Ionic bonds are electrostatic attractions formed between ions with opposite charges. For instance, the positively charged sodium ion and negatively charged chloride ion shown above will be attracted to each other and form an ionic bond. Compounds created by ionic bonding are known as ionic compounds, and they typically show up in nature as crystals. For instance, we often see sodium chloride (NaCl), or table salt, in crystalline form on the dinner table. Crystalline ionic compounds are made up of many cations and anions that interact with their neighbors in a regular, repeating 3D pattern, and there’s no such thing as a single NaCl molecule; the formula NaCl just represents the overall composition of the crystal structure. Ionic bonds can be very strong in an isolated crystal, but they are much weaker in the presence of water, which readily dissolves many ionic solids due to electrostatic (charge-based) interactions between water molecules and ions.


Certain physiologically important ions, including sodium, potassium, and calcium, are known as electrolytes. These ions are important for nerve impulse conduction, muscle contractions and water balance. Many sports drinks and dietary supplements contain electrolytes that replace ions lost from the body in sweat during exercise.

Hydrogen bonds and London dispersion forces


Covalent and ionic bonds are both typically considered strong bonds. However, other kinds of more temporary bonds can also form between atoms or molecules, and these weaker bonds are very important to the structure of biological molecules like DNA and proteins. Two types of weak bonds often seen in biology are hydrogen bonds and London dispersion forces.


In a polar covalent bond containing hydrogen (e.g., an O-H bond in a water molecule), the hydrogen will have a slight positive charge because the bond electrons are pulled more strongly toward the other element. Because of this slight positive charge, the hydrogen will be attracted to any neighboring negative charges, such as the slight negative charge on the more electronegative atom of a nearby polar covalent bond (often an O or N atom). The interaction produced by this attraction is called a hydrogen bond. This type of bond is quite common, and water molecules in particular undergo extensive hydrogen bonding. Although individual hydrogen bonds are weak and easily broken, numerous hydrogen bonds in combination can be very strong. The hydrogen bond is an example of a dipole-dipole interaction, a broader term for weak interactions between parts of molecules that bear partial charges.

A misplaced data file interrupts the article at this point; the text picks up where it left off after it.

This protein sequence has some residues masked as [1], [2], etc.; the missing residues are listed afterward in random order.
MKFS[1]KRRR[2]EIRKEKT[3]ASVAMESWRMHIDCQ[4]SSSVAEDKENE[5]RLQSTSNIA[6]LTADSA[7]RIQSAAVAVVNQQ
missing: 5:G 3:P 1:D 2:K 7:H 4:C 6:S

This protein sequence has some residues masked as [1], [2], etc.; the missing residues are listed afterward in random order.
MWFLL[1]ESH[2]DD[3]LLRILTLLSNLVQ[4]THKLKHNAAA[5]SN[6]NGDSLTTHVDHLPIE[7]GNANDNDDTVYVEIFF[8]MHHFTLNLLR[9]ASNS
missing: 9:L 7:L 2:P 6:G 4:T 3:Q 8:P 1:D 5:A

Like hydrogen bonds, London dispersion forces are weak attractions between molecules. However, unlike hydrogen bonds, they can occur between atoms or molecules of any kind, not just molecules with polar bonds. Because electrons are in constant, probabilistic motion, there will be some moments when the electrons of an atom or molecule are clustered together, creating a momentary partial negative charge in one portion of the molecule (and a partial positive charge in another region). This is sometimes called aninstantaneous dipole. If a molecule with this kind of charge imbalance is very close to another molecule, it can actually induce a similar charge redistribution in the second molecule, and the transient positive and negative charges of the two molecules will attract each other. London dispersion forces occur between all types of molecules, and they may be the dominant type of interaction when molecules do not contain polar bonds. Dipole-dipole interactions and London dispersion forces are both types of van der Waals forces, a general term for intermolecular interactions that do not involve covalent bonds or ions.


Although we sometimes talk about these interactions as if they formed clear-cut categories, the reality in a cell is often more of a mixed scenario. Electrostatic interactions between ions, water molecules, polar molecules, and even nonpolar molecules (with induced dipoles) are constantly forming and breaking, and molecules of different types can and will interact with each other. For instance, a Na^+​+​​start superscript, plus, end superscript ion might interact with the negatively charged portion of a water molecule, or with any other negatively charged molecule in the area.